Some Bible writers decided to simply use a mistranslation This mistranslation was such an obviously bad translation of the name and yet it has been used repeatedly over the years. Jehovah uses the J at the beginning. Yet we know from the book of Revelation that God’s name does not contain a J at the beginning because of the word hallelujah. Hallelujah incorporates a J and yet the sound is not jar but Yah. Thus the first sounding God’s name is not Jar but Yah just as the word hallelujah is pronounced. Therefore using the word Jehovah is so obviously wrong.

Secondly there is no V sound in common use in Hebrew. The letter V doesn’t fit. rather the word should contain a W. The Tetragrammaton or the 4 Hebrew letters are always represented as YHWH and there is no J or V in the rendering.

The Tetragrammaton or the 4 Hebrew letters are always represented as YHWH and there is no J or V in the rendering.

The book of Psalm 83 verse 18 survived because the rendering would make nonsense without the divine name. It states there that “you whose name is Yahuvah are the most time over the earth.” The removal of name in the verse simply would make a nonsense of the thoughts being conveyed here. But is a right to use a German/Latin version of the name when we know that this is so completely incorrect?

Some have argued that in the absence of the correct pronunciation followed by the development of the word in English, the name Jehovah should not be used. They say this because it is the wrong pronunciation. It is a messy conversion from Latin and German into English.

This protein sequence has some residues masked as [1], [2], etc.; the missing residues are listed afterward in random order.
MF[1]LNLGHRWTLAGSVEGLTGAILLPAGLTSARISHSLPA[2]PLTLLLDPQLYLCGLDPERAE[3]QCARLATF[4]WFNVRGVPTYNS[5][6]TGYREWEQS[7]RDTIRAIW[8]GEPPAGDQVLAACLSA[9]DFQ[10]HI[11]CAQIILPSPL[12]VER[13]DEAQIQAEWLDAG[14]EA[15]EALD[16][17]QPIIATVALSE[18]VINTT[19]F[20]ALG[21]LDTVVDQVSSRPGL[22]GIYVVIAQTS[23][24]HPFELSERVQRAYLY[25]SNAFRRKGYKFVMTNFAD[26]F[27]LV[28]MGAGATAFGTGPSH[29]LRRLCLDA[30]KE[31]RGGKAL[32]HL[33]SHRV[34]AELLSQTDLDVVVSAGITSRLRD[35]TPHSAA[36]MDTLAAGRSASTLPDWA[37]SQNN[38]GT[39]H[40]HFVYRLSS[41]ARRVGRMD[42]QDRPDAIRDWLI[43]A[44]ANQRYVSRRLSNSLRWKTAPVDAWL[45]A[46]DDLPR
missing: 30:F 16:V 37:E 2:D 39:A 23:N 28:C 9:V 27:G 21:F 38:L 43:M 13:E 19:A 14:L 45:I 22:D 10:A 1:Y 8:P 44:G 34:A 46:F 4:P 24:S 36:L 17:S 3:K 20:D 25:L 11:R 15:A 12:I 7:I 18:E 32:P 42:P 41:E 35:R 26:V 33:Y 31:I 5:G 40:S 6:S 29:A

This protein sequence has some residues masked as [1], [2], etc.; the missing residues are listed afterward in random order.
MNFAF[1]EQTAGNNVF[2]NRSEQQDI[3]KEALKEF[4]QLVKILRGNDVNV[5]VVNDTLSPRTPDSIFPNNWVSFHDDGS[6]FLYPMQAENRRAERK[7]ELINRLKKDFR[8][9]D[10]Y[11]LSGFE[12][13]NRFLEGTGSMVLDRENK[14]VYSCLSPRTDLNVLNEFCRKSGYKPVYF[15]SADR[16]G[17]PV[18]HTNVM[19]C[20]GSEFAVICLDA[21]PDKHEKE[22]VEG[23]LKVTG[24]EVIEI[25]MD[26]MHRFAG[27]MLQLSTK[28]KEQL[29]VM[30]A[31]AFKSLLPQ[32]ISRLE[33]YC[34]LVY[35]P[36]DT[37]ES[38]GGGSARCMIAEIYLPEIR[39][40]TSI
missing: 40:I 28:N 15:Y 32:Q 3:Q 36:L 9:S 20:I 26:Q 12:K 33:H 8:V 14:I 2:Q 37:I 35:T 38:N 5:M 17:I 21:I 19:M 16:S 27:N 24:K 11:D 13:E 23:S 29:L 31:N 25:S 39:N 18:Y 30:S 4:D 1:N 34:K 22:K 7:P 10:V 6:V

Some argue as follows. While there is some merit in challenging the use of Jehovah it should also be borne in mind that we do not use the accurate pronunciation of many names found in the Hebrew Scriptures or the Greek Scriptures for that matter. When names are used in different languages they are often pronounced in different ways. For example, we use the word or name Jesus. We have no difficulty with that pronunciation. Yet if we were to insist on accurate pronunciation of the name Jesus, we would use a very different word, Yehoshua. Yehoshua is very different from Jesus. It is a more accurate rendering of the name. Yet we have no problem in using that name despite the fact that it is also a very holy and sacred name.

It sounds reasonable up to a point. But consider. God is not a creation – He is the Creator. It isn’t just a holy name. God IS GOD.


The fact that God has shared his name with us indicates that HE wants a close personal relationship with man. The name Jehovah is not a reasonably accurate translation of the name. It is a rough mistranslation.